River-groundwater impact on bank stability

River-groundwater impact on bank stability CIVE 717 Presentation April 7, 2015 David Criswell Rod Lammers 1 Objectives Explore the following components associated with river-groundwater impact on bank stability 1. Physical Processes 2. Governing Equations 3. Field and Laboratory Observations 4. Design Methods

2 Physical Processes: Stage-Groundwater Dynamics Water in stream can apply a confining force on the streambank, increasing stability Saturated soils are less stable than unsaturated soils Rising limb: More stable Falling limb: Less stable A

B Rising (A) and falling (B) limb of a hydrograph and its impacts on bank stability (adapted from Julien, 2002). 3 Physical Processes: Seepage Erosion Groundwater outflow from bank face directly removes bank soil Overlying layers are destabilized and fail Process accelerated if permeable layer present Langendoen and Simon, 2008 4

Physical Processes: Vegetation Vegetation changes pore-water pressure in banks due to transpiration Drying the soil, in addition to mechanical root reinforcement, strengthens banks Banks with trees dry out faster (and to a greater extent) following rainfall than banks with grass or no plants (higher matric suction corresponds to dryer banks) (Simon and Collison, 2002) 5

Governing Equations: Bank Strength Saturated bank strength (Mohr-Coulomb) = + ( ) tan Unsaturated bank strength (Fredlund et al. 1978) = + ( ) tan + ( ) tan Sr = shear strength of soil [kPa] c = effective cohesion of soil [kPa] = normal stress [kPa] = normal stress [kPa] = pore-water pressure [kPa] = pore-water pressure [kPa] = effective friction angle [] = effective friction angle [] = pore-water pressure [kPa]a = pore-air pressure [kPa] = pore-water pressure [kPa]w = pore-water pressure [kPa] = effective friction angle []b = angle describing rate of increase of shear strength from matric suction 6 Governing Equations: Bank Stability Stability with hydrostatic processes (Simon et al. 2000)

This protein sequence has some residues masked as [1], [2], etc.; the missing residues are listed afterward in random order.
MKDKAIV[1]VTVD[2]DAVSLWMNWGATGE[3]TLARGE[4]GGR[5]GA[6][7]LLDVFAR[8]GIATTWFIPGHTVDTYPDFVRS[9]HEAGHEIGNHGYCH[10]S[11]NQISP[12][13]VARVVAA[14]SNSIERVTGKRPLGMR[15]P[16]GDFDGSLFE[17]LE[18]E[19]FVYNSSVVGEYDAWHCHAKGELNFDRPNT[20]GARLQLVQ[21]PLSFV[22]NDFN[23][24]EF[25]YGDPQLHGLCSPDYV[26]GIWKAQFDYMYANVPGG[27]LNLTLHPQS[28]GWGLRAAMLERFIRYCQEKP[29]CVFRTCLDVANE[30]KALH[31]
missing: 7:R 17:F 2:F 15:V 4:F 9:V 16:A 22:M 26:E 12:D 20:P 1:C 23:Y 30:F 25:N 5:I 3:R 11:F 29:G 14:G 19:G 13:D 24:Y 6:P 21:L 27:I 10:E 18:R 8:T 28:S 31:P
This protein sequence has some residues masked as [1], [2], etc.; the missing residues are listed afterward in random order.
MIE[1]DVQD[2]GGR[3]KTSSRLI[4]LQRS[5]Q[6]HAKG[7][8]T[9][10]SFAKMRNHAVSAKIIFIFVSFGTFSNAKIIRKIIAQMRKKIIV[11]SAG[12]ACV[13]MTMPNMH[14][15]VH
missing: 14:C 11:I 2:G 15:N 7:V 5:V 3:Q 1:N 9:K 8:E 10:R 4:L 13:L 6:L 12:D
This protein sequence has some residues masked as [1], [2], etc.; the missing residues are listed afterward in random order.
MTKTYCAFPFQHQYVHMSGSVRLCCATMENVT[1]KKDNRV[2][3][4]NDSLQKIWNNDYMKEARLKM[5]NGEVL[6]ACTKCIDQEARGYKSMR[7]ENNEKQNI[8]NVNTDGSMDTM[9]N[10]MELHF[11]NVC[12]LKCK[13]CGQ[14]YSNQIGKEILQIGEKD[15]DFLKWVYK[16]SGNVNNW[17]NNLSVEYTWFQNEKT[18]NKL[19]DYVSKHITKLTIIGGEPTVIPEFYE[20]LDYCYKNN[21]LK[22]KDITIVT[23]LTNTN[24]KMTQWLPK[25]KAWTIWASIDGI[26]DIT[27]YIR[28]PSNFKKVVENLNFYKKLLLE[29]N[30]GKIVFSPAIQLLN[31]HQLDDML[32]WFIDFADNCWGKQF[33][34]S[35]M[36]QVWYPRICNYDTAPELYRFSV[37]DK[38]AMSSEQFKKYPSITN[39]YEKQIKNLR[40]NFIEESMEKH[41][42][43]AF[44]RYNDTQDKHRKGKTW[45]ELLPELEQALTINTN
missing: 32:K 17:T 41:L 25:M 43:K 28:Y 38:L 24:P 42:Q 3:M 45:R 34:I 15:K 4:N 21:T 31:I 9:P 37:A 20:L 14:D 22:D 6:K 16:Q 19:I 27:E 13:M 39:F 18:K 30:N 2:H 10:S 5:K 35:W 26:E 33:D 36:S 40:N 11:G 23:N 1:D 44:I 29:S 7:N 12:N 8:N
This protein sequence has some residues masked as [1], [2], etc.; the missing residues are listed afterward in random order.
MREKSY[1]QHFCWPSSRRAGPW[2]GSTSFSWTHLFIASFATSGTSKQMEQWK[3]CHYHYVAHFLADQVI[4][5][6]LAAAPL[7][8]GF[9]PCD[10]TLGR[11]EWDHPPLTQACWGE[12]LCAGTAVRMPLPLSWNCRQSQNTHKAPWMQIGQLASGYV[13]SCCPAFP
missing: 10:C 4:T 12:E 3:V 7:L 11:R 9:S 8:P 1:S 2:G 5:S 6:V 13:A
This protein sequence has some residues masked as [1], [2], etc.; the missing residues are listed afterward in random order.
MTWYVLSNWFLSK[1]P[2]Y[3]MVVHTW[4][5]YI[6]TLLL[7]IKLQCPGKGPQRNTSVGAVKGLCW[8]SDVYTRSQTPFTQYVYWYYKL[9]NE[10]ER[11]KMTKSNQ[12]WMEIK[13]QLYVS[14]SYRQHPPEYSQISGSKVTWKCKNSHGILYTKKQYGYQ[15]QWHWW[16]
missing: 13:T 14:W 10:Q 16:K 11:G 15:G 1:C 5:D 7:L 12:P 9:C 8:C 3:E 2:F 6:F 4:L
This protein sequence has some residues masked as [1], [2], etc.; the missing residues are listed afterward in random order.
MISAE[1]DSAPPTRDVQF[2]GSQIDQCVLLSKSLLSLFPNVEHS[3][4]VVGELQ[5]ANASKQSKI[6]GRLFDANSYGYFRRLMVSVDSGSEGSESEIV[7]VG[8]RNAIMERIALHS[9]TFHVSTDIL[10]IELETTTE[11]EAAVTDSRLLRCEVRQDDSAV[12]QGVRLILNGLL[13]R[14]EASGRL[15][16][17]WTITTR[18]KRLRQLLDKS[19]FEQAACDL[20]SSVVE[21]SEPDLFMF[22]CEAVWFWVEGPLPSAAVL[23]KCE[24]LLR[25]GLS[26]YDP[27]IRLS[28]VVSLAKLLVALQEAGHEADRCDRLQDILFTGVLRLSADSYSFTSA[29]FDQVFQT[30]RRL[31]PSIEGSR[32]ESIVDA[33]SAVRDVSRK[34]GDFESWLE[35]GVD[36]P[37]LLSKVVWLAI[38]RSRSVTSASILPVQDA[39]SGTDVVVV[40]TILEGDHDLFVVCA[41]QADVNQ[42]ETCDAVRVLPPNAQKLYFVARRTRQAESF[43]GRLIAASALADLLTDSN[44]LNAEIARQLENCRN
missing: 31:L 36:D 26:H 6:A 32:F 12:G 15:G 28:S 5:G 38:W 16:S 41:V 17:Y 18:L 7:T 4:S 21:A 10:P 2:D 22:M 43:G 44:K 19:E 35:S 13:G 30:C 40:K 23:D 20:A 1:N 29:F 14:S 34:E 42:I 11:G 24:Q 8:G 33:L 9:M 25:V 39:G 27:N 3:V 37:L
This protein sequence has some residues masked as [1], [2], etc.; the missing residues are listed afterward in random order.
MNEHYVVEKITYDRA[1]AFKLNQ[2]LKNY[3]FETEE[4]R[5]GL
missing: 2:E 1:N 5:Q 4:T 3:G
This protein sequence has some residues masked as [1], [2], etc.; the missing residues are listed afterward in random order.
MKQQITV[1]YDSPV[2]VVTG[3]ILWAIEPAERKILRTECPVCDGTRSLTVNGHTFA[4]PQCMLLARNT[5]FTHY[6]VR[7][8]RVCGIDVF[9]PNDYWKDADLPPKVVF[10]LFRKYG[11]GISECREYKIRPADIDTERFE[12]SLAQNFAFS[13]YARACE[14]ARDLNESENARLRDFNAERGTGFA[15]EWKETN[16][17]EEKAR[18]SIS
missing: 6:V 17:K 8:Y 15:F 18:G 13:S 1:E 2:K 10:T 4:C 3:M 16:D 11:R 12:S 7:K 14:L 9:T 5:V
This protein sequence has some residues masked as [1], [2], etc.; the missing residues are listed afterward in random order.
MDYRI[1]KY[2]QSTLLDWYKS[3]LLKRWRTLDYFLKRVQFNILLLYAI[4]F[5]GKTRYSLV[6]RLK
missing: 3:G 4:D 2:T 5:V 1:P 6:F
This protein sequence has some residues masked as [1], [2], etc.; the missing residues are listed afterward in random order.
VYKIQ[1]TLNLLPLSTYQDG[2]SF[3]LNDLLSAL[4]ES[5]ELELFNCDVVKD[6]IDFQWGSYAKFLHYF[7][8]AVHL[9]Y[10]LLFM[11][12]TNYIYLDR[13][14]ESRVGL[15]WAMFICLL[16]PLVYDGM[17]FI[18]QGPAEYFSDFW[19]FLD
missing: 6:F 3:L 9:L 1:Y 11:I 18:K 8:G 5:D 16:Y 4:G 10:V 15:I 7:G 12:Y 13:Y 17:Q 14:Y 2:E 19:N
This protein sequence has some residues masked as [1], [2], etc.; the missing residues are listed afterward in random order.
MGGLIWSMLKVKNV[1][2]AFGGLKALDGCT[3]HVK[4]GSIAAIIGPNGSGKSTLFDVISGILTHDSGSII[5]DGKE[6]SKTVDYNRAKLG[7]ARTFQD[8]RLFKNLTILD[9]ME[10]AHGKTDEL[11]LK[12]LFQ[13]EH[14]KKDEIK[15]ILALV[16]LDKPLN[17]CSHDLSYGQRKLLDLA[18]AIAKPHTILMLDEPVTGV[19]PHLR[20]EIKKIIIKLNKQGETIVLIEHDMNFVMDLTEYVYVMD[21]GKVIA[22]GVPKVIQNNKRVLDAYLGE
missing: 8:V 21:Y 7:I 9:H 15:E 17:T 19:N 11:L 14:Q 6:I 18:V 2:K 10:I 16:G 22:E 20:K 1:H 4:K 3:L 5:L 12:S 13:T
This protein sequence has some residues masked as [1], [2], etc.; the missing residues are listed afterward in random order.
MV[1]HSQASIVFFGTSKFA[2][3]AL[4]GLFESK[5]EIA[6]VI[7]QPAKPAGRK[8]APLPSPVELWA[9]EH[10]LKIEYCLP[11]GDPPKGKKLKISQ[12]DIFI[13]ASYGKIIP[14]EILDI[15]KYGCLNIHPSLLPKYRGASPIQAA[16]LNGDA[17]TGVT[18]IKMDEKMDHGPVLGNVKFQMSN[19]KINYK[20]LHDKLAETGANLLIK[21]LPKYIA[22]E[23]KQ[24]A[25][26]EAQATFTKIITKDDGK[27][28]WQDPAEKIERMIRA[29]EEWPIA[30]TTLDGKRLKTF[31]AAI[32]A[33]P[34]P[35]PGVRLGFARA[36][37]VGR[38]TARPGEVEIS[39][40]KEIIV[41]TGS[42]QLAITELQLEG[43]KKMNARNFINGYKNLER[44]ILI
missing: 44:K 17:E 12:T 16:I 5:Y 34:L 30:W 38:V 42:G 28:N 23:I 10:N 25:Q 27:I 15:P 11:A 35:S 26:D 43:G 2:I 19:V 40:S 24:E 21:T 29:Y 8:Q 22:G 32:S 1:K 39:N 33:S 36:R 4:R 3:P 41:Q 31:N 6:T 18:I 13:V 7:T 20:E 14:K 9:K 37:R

= + ( ) tan + [ cos + cos( ) ] tan sin sin( ) Stability with seepage processes (Chu-Agor et al. 2008) = + ( +1

) sin tan sin cot cos c = apparent cohesion [kPa] L = length of the failure plane [m] W = saturated soil weight [kN] P = hydrostatic confining force of stream water [kN/m]

= effective friction angle [] = effective friction angle [] = pore-water pressure [kPa]a = pore-air pressure [kPa] = pore-water pressure [kPa]w = pore-water pressure [kPa] = effective friction angle []b = angle describing rate of increase of shear strength from matric suction [] = bank angle from horizontal [] = bank angle from horizontal [] = failure plane angle from horizontal [] = failure plane angle from horizontal [] = submerged unit weight of the soil [kN/m3] w = unit weight of water [kN/m3] = direction of the seepage vector measured clockwise from the inward normal to the bank slope 7 Laboratory Analysis Progression of seepage failure in sand soils with vegetation. Undercutting leads to slumping

failure. (Cancienne and Fox, 2008) Pop-out or tension failure and seepage undercutting in sandy loam soils (Fox and Felice 2014) 8 Design Methods 1. Direct alteration to streambank Natural restoration (excavation/fill and use of native vegetation) Man-made stabilization (mattresses, gabions, retaining walls, etc.) 2. Alteration to stream flow Retards, dikes, jetties, fences, etc.

Julien (2002) 9 Design Method: Bank Sloping A simple stabilization method is to slope the banks (either by excavation or fill) Rule of thumb is 3:1 Table 8.3 Recommended maximum side slope, z, in various materials (Chow, 1959) Material Rock Maximum side slope (z) Nearly vertical Muck and peat soils 0.25

Stiff clay or earth with concrete lining 0.5-1 Earth with stone lining, or earth for large channels Firm clay or earth for small ditches 1 1.5 Loose sandy earth 2 Sandy loam or porous clay 3